Ocwen completed its CAP as of June 2015. The IRG’s testing resumed in the third quarter 2015, and my professionals and I have determined that the Metric 19 fail is cured. My professionals and I will continue testing and report to the Monitoring Committee, the Court and the public on future results.

Remediation
Ocwen elected to treat the Metric 19 failure as if it was widespread. In April 2016, Ocwen reported that it had remediated all borrowers who could have been impacted from December 1, 2013, to March 31, 2015, by providing them with a correct notification of missing documents and additional time to provide the missing information. My professionals and I are now testing to determine if the remediation is complete.

Corrective Action Plan (CAP) for Metric 19

Metric 23

Ocwen failed Metric 23 in the third quarter 2014. Metric 23 tests whether Ocwen provides notification to borrowers of missing documents or information within 30 days of Ocwen’s receipt of the borrower’s request for a short sale.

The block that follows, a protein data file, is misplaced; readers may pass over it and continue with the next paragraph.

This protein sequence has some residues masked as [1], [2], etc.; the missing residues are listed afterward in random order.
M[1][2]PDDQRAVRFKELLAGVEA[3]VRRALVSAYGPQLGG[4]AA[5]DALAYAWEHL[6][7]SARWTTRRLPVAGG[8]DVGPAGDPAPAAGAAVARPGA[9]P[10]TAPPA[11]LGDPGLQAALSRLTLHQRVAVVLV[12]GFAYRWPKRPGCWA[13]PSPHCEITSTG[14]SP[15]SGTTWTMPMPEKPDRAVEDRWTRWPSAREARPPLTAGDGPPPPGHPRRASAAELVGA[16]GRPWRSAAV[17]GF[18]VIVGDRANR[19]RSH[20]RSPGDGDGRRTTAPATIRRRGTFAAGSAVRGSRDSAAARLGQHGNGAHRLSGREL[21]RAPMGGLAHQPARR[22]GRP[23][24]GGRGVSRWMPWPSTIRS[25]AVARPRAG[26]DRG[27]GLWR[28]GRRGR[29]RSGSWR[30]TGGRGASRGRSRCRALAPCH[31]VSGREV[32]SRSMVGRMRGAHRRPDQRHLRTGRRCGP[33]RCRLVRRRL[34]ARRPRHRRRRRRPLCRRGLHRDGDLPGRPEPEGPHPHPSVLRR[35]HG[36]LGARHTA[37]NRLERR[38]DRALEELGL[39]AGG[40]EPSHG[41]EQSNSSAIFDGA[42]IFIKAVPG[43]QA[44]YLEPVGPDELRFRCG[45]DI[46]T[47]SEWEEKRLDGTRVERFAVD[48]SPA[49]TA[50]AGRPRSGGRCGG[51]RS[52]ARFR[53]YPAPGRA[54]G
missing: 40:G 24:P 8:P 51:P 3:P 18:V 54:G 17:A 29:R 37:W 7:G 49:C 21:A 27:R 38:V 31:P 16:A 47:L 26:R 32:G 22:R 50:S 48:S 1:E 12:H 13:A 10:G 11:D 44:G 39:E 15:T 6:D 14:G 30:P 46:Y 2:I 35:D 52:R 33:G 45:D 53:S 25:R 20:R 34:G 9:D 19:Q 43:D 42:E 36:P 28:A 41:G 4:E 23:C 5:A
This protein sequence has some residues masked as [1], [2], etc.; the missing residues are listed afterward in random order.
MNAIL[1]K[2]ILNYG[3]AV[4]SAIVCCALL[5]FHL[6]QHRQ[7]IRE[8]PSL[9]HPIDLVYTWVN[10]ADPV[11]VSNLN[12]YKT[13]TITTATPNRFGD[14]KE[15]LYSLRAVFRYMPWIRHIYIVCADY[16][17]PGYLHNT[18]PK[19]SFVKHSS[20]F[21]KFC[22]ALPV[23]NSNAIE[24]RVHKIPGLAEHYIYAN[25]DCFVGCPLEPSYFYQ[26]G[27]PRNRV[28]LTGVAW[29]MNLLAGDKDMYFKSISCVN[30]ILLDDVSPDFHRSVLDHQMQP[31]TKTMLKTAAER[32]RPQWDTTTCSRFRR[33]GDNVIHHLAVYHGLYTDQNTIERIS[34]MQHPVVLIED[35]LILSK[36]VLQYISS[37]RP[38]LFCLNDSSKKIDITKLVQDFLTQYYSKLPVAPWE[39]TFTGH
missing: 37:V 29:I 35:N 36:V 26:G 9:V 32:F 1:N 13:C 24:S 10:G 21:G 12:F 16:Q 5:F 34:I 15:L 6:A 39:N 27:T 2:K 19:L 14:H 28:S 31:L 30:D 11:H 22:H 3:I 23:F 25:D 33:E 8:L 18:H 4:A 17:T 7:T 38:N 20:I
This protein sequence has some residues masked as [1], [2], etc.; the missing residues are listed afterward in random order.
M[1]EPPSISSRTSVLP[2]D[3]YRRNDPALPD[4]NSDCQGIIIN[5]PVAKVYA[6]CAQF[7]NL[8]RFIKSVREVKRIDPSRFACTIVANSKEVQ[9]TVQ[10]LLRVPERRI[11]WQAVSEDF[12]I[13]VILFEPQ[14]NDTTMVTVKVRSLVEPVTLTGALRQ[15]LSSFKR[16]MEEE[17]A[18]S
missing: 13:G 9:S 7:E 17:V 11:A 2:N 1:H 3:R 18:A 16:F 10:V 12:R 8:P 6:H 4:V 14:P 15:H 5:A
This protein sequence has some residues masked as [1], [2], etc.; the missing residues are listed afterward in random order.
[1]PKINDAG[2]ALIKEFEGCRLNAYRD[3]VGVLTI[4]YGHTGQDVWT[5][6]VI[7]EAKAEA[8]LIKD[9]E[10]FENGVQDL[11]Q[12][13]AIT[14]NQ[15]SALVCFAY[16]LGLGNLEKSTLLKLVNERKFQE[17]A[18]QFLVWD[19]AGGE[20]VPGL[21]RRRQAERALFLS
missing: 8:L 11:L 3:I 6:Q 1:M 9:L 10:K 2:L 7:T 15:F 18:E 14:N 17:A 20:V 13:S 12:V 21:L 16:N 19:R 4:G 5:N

Ocwen completed its CAP as of June 2015. In February 2016, I determined that Ocwen’s assertion that no material harm had occurred as a result of this failure was accurate, and no remediation was required. The IRG’s testing resumed in the third quarter 2015, and my professionals and I have determined that the Metric 23 fail is cured. My professionals and I will continue testing and report to the Monitoring Committee, the Court and the public on future results.

Corrective Action Plan (CAP) for Metric 23

Metric 31

Ocwen failed Metric 31 in the third quarter 2014. Metric 31 tests whether the servicer sent a loan modification denial notification to a borrower that included the reason for the denial, the factual information considered by the servicer in making its decision and a timeframe by which the borrower can provide evidence that the decision was made in error.

Ocwen completed its CAP as of March 2016. The IRG’s testing resumed as of the second quarter 2016. My professionals and I will review the IRG’s testing and will report whether the Metric 31 fail has been cured in a future report. My professionals and I will continue testing and report to the Monitoring Committee, the Court and the public on future results.

Remediation